Lincoln at Gettysburg
In attempting a book-length study of an oration of 272 words, Wills has set himself a challenging task. Yet among his sixteen previous volumes, he has devoted one, INVENTING AMERICA (1978), to the Declaration of Independence and another, EXPLORING AMERICA (1981), to the FEDERALIST PAPERS. He solves the problem by placing Lincoln’s oration within a multiplicity of contexts.
On the most obvious level, the historical, Wills begins his narrative in July, 1863, following the battle, and concludes with the ceremony dedicating the cemetery in November, 1863, the occasion of Lincoln’s speech. Written in sparkling prose, the book offers a thorough account of the preparations for the dedication and analyses documents and historical questions relating to the address. In describing the cemetery, Wills even includes results of the latest historical research on the placement of the speaker’s platform.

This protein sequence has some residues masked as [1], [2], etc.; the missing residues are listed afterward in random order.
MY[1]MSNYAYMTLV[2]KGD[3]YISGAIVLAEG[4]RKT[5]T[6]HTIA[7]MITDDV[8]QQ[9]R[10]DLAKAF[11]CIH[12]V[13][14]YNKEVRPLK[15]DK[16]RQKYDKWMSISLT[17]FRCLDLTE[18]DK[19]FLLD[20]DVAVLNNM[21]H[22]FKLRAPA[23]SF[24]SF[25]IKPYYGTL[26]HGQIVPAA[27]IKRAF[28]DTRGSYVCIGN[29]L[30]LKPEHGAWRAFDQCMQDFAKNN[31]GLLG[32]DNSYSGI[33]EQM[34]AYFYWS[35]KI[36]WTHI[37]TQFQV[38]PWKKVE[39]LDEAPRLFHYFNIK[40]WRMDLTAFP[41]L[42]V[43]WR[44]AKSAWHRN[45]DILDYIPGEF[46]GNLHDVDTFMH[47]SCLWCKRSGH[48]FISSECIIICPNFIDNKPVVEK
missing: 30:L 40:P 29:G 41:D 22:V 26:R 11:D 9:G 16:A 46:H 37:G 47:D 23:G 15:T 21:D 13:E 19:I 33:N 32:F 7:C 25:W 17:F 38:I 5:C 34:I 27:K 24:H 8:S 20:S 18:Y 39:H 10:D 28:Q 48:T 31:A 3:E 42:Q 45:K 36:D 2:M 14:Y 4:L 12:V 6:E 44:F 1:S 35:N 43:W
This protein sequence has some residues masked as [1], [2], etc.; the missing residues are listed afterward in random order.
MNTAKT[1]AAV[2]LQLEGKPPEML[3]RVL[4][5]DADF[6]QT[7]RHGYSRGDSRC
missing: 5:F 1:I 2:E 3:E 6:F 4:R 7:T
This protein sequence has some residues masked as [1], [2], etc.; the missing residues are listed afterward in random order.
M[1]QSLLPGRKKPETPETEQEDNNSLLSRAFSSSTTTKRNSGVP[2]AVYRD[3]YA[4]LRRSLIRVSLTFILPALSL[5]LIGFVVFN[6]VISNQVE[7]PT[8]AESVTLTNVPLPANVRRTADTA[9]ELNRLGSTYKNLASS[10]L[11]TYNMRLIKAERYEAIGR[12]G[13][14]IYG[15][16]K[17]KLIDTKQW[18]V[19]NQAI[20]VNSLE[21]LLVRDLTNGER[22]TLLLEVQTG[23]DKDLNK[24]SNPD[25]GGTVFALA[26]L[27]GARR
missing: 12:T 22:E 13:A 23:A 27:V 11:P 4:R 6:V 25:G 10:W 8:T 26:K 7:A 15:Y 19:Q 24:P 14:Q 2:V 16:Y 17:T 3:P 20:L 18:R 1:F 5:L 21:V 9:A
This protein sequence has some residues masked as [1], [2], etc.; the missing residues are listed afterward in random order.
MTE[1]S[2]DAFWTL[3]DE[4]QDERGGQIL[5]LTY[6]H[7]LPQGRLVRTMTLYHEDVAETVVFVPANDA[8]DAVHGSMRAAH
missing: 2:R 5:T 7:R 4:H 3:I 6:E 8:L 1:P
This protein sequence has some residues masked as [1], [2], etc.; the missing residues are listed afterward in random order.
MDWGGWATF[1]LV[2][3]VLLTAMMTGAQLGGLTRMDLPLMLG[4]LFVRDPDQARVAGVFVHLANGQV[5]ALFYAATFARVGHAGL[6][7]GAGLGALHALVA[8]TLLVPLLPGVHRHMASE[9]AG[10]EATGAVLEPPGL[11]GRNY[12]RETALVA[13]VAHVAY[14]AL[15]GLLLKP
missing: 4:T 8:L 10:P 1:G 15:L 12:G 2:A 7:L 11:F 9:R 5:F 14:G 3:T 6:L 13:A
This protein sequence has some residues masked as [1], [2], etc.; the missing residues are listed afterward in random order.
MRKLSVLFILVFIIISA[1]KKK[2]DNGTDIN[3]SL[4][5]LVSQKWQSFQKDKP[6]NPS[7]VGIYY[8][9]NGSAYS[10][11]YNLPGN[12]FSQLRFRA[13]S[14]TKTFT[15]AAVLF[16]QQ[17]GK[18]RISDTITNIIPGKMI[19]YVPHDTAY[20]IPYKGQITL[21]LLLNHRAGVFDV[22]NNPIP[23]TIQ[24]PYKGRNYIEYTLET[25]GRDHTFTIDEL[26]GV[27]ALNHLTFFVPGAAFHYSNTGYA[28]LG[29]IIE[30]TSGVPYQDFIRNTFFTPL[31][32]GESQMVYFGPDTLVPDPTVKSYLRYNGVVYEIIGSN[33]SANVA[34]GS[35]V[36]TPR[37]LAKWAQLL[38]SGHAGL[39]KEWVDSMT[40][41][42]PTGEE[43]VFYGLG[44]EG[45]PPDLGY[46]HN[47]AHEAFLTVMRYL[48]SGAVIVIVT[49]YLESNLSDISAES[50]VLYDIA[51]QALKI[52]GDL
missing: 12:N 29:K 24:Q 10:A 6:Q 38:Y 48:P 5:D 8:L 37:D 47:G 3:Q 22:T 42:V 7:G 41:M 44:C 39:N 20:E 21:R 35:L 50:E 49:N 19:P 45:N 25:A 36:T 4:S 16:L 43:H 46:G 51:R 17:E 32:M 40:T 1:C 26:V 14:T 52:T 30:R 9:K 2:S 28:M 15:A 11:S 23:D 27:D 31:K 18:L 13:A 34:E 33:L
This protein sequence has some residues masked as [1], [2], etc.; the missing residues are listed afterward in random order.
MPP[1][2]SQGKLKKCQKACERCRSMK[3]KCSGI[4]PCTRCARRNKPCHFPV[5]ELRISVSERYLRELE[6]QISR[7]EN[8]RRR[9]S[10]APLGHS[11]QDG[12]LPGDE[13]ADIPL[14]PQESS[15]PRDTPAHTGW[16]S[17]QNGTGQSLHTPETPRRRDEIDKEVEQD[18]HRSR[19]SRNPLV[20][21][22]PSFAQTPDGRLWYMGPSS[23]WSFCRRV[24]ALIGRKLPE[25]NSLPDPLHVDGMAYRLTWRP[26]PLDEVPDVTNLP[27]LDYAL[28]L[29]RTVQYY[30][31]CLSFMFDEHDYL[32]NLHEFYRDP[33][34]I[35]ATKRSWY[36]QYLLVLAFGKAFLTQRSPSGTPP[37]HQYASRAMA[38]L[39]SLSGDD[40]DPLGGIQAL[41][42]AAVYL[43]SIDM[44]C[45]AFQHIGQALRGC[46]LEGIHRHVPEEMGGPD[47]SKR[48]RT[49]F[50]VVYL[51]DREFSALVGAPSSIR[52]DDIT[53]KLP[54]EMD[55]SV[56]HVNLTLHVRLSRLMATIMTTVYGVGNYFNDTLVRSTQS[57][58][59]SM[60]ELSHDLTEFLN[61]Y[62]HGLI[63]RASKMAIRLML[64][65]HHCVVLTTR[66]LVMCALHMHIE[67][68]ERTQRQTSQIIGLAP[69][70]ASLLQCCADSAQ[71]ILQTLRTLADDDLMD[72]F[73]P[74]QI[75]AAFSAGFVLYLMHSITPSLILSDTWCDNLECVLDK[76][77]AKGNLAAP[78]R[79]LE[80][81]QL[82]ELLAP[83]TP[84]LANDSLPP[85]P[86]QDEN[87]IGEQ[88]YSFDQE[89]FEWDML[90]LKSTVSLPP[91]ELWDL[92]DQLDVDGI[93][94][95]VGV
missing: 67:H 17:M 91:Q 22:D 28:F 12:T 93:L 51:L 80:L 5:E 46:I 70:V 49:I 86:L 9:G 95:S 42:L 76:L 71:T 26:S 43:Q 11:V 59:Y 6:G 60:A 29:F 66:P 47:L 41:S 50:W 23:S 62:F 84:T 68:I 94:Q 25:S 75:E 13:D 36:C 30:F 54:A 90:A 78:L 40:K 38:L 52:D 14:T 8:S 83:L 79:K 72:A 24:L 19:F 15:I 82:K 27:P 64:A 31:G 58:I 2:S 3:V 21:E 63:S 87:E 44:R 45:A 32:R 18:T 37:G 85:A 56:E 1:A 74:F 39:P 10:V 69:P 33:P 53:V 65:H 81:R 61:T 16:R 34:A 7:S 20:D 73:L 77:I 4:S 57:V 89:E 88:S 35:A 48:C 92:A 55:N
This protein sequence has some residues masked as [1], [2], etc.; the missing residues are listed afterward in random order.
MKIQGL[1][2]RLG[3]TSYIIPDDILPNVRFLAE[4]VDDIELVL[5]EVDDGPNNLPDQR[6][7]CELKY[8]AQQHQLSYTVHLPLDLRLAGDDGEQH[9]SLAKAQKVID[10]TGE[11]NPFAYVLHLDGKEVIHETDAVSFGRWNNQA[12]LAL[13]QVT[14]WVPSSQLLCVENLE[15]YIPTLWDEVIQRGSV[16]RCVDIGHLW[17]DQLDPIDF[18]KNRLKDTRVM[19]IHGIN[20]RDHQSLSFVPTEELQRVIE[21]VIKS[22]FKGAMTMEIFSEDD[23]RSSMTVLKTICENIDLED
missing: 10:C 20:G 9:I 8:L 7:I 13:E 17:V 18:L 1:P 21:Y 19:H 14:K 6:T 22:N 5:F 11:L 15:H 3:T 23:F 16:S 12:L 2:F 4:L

Easily dispelling the myth that Lincoln produced his address casually en route, Wills gives a full account of its composition and clarifies variant readings in the early texts. Through painstaking rhetorical analysis, he illuminates both style and themes. In addition he compares the address with Greek funeral orations and the longer speech of Edward Everett, who preceded Lincoln on the program.
Beyond history and the speech itself, Wills places the oration within the contexts of Lincoln’s own developing thought regarding slavery and the...
(The entire section is 361 words.)
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